The pathogenesis of polyps is similar to the mechanism of development of glandular cystic hyperplasia. It is believed that the same hormonal disorders of a hereditary or acquired nature also contribute to the development of polyps.

A characteristic feature of many polyps is a tendency to relapse, which is not prevented by hormone therapy. It also confirms the "hormonal independence" of polyps.

It is suggested that the recurrence of polyps is more often associated with insufficiently thorough removal of them and usually occurs within the first year after their initial removal.

The clinical picture of polyps is characterized, as a rule, by various uterine bleeding.
In women of a young age and premenopausal period, they proceed according to the type of meno- and metrorrhagia. In some cases, there are so-called "contact bleeding."

In older women, postmenopausal women may experience a single or repeated scanty spotting from the uterus.

A pain symptom is a rare phenomenon that occurs in women with the development of necrotic changes in polyps, as well as with "born" polyps.

Often, endometrial polyps are asymptomatic, which is often characteristic of their fibrous and glandular-fibrous forms.

Diagnosis of polyps is based on anamnesis, which is especially characteristic for polyps of the first clinical pathogenetic variant. The data of the clinical picture, gynecological examination can only suspect the presence of polyps. The most important in their diagnosis belongs to special examination methods.

Radiologically in the presence of polyps, filling defects, serration of the contours with endometrial hyperplasia are detected. However, the contrast agent can often envelop polyps and they are not visible on the radiograph. Therefore, the x-ray method for the diagnosis of polyps is currently rarely used.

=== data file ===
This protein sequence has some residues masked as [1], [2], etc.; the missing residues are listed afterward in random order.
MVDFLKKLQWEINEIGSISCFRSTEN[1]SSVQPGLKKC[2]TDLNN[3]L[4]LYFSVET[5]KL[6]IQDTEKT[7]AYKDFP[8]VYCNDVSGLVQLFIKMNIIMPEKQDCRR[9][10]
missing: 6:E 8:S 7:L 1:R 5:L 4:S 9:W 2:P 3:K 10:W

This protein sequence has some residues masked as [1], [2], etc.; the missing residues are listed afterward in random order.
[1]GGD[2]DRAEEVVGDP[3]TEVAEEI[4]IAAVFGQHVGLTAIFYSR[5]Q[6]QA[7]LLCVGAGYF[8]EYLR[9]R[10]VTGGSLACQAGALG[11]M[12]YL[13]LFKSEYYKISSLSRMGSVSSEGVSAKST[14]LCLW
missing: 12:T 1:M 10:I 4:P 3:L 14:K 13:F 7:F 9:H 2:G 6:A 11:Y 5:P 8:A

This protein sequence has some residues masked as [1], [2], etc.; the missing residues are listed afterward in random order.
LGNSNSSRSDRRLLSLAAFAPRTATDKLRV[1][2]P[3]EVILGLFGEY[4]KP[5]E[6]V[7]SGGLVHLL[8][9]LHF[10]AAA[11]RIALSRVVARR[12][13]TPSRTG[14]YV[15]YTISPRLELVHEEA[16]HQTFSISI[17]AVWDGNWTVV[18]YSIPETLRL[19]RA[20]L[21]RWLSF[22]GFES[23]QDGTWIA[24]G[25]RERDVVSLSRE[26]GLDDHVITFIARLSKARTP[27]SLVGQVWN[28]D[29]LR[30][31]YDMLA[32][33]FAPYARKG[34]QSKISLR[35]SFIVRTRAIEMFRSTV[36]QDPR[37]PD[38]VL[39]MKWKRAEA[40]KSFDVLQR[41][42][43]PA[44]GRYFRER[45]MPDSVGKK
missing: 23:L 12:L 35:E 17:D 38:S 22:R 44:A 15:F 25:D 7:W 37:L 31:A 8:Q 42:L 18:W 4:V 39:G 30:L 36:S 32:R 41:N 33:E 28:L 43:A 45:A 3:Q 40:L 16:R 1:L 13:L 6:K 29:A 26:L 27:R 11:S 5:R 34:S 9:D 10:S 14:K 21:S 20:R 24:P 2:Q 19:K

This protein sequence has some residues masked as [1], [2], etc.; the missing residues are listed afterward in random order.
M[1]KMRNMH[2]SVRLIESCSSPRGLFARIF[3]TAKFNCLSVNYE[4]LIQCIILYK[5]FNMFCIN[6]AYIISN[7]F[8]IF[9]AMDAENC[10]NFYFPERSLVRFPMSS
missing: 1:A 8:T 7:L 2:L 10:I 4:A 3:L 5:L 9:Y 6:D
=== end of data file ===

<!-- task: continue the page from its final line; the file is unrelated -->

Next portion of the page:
Echographic studies have a higher efficiency, the information content of which reaches 80-90% or more, especially when using vaginal sensors. More rarely, small polyps are detected by ultrasound, especially against the background of glandular cystic hyperplasia.

The most accurate method for diagnosing polyps is hysteroscopy. During its implementation, polyps are detected in the form of formations of a rounded or oblong shape, located more often in the region of the corners or the bottom of the uterus.

The final method for the diagnosis of polyps is a pathological study that reliably not only determines the presence of polyps, but also establishes their exact shape with possible complicated conditions (degeneration, decay, malignancy).

Treatment of endometrial polyps differs from that of endometrial hyperplasia. Surgical tactics in the treatment of polyps are widely recognized. In all cases, their complete removal with hysteroscopic control is indicated. Mandatory is the removal of the mucosa from all walls of the uterus and cervical canal. Subsequently, targeted monitoring of patients with endometrial polyps is shown in order to timely diagnose relapses. With relapses of polyps, targeted cryotherapy is recommended.